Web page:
Cycle-to-Work schemes – Valuing cycles transferred to employees after a period of loanThursday, August 12th, 2010
Many employers operate Cycle-to-Work schemes under which employees are loaned cycles and cyclists’ safety equipment and, to take advantage of the applicable tax exemption, payments are made by employees using a salary sacrifice arrangement.
At the end of the loan period, no tax charge arises if the cycle and related equipment are sold to the employee at a figure that is not less then their market value. Otherwise the difference between the amount paid by the employee and the market value is a taxable benefit. Employers running these schemes find it difficult to obtain reasonable market values for the used cycles and equipment.
HMRC has updated the technical guidance on this subject provided for its own officers in the Employment Income Manual. The additional material explains HMRC’s new simplified method of helping employers determine an acceptable market value using the Valuation Table shown below. An insight into how the Valuation Table was devised may be gained from the minutes of the meeting of HMRC’s Benefits and Expenses sub-group meeting on 2 June 2010.
HMRC will accept the valuation obtained from the Table as the market value of a particular cycle if it is used to
- ensure that the employee pays at least the valuation figure, or
- to calculate the reportable benefit if the employee pays a lower figure.
However, a number of conditions apply to this procedure:
- The cycle in question must have qualified for the exemption during the period of loan. In particular, the main use of the cycle must have been for travel between home and a workplace, or between two workplaces. The procedure is not, therefore, limited to cycles provided under salary sacrifice schemes. They may be used for any cycles that have qualified for the tax exemption.
- The make or model of the cycle is not important, even if some cycles hold their value better than others. The cycle must be one that is widely available commercially. The valuations may not be used for cycles with special value because of some special and unusual features or provenance. This would exclude, therefore, antique or collectable cycles, expensive specialist cycles that have been custom-built, or cycles with an enhanced value because they were previously ridden by a celebrity or race winner.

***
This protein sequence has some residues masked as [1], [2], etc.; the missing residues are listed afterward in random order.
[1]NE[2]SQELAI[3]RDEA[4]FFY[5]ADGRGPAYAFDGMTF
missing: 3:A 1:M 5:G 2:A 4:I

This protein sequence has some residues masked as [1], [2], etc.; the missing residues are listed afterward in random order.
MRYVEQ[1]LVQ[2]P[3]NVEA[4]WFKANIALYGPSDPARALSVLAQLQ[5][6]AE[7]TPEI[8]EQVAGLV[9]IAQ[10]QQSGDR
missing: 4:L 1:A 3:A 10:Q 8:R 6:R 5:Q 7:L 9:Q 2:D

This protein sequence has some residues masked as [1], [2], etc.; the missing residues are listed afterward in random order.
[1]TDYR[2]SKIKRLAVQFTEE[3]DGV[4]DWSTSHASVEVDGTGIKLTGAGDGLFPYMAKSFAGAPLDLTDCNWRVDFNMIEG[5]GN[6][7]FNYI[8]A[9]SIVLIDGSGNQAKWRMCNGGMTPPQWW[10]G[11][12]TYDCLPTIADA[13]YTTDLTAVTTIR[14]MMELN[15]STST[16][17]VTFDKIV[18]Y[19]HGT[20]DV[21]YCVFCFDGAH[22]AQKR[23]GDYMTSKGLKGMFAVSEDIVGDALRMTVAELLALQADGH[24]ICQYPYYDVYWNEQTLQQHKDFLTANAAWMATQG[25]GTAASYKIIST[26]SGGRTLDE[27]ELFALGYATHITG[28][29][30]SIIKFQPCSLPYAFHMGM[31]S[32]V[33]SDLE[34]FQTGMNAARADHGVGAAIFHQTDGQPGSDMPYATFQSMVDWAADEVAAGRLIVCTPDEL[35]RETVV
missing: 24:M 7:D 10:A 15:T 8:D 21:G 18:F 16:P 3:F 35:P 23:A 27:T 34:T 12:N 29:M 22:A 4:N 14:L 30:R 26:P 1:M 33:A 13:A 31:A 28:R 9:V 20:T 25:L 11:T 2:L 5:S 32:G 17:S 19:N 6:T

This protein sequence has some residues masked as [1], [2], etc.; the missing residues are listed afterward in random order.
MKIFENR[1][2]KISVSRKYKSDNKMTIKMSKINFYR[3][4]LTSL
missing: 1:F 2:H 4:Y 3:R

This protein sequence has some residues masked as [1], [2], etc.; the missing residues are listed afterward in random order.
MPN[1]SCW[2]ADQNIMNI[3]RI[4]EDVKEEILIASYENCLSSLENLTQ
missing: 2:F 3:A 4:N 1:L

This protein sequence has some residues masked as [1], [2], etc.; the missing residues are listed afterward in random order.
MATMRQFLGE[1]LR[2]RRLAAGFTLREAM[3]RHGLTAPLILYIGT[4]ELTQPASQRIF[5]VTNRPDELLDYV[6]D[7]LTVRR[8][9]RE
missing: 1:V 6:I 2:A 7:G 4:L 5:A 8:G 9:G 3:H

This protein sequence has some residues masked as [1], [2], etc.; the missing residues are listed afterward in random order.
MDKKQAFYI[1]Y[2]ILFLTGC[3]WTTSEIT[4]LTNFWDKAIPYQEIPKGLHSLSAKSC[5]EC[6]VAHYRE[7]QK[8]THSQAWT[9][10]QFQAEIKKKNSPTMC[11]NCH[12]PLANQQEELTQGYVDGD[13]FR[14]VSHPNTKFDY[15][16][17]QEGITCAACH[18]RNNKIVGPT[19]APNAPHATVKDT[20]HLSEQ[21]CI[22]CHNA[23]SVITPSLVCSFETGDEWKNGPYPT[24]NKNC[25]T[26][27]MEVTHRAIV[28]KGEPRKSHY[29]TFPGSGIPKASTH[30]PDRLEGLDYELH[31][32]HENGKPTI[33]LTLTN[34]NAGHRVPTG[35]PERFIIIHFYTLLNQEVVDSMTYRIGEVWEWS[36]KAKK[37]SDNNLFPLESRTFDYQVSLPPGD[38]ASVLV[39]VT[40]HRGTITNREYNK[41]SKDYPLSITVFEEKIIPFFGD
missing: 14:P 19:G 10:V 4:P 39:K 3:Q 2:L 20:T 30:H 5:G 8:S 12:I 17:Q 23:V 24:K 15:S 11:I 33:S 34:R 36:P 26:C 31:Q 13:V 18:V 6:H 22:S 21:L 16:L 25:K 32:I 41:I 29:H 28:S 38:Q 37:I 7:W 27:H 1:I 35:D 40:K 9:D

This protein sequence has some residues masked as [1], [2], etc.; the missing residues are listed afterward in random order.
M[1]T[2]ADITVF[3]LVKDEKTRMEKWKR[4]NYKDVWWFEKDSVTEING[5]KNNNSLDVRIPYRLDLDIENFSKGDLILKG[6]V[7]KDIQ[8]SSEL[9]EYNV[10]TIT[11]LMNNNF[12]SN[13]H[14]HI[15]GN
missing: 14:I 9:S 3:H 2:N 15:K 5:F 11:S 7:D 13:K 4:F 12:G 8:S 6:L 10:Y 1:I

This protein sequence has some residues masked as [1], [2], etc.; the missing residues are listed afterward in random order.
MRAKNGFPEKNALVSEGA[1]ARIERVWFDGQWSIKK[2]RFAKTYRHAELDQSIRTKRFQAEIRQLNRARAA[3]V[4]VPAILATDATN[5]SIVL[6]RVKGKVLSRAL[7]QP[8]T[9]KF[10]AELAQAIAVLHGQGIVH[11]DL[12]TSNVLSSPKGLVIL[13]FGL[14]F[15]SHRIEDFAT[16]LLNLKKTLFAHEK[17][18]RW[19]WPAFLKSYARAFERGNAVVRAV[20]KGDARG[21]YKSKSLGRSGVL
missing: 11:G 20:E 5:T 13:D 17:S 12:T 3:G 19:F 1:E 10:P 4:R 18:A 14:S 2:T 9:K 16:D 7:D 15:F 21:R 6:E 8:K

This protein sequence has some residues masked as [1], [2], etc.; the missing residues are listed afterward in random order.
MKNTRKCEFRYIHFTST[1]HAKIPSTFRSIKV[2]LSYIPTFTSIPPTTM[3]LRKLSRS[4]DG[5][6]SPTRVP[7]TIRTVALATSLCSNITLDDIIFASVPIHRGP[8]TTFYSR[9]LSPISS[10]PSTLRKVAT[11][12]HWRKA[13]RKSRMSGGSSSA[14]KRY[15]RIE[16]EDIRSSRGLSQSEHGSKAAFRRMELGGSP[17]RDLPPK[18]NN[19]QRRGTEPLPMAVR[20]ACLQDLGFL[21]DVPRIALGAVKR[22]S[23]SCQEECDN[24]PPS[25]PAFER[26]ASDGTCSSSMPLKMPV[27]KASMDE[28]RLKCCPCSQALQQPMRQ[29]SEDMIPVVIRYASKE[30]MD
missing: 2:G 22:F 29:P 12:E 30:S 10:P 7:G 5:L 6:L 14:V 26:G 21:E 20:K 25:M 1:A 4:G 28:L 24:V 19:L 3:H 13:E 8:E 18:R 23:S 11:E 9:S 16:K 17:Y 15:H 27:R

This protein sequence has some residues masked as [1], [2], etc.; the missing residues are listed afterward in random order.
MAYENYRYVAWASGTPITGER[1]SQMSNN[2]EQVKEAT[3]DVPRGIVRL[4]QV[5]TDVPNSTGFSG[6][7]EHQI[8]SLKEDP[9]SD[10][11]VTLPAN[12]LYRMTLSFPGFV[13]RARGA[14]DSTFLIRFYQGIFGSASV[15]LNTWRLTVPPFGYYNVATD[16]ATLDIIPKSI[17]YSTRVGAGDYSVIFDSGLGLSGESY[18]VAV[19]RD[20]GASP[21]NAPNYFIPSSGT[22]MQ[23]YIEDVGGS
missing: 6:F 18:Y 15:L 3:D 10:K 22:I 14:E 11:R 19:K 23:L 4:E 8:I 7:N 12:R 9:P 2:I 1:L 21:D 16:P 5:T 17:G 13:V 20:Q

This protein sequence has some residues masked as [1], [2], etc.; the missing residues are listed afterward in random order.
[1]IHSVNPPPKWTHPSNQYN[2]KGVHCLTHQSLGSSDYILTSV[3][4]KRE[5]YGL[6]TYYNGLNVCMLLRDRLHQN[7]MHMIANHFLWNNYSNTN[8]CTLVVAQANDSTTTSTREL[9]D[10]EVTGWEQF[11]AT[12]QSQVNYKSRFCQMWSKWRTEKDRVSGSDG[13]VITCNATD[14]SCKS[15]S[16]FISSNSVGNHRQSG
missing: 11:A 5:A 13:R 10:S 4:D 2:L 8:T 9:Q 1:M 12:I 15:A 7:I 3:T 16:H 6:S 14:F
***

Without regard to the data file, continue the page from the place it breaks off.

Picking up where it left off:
- If employers choose to use lower values than those derived from the Table, which they are entitled to do, HMRC would be likely to challenge the figure and requiring the employer to demonstrate that it would not have been possible to realise the Table figure, perhaps due to the cycle’s condition. Evidence for a lower figure would include:
- a photograph of the cycle that shows its condition, and a written description of any aspects of its condition that are not evident in the photograph,
- broad details of the extent of usage of the cycle, for example its overall mileage if it was used for long qualifying journeys, and
- factual evidence of the figure that could have been realised at the time for a cycle in that sort of condition in a private sale and in a sale to a cycle retailer.
|Valuation Table – Acceptable disposal value percentage|
|Age of cycle||Original price of the cycle|
|Less than £500||£500 or more|
|6 years and over||Negligible||Negligible|
Using the Valuation Table: The starting point is the original price of the cycle. This is the price for which it was on sale as new when it was first provided to the employee. The price may be found in the supplier documentation covering cycles obtained for a Cycle-to-Work salary sacrifice scheme. Otherwise it is the amount that the employer paid or was invoiced, or the retail price that was taken into account when working out any hire payments.
Only safety equipment fitted to the cycle (e.g. lights, bell) should be included when calculating the original price of the cycle. Safety equipment worn by the cyclist (e.g. helmet, reflective clothing) for regular commuting journeys should not be included as is likely to have a residual value that is less than the Valuation Table percentages.
In determining whether the original price was less or more than £500, the VAT-exclusive may be used. However, VAT must be added to arrive at an acceptable market value, whether or not the employer is VAT-registered.
Example: For a cycle with a VAT-exclusive cost of £400, the market value after 2 years is £61, sum of
- £52 (13% of £400) and
- £9 VAT (i.e. 17½% (currently) of £52).
This method of calculating the VAT-inclusive value applies for employment income purposes and does not reflect in any way the handling of VAT for accounting purposes.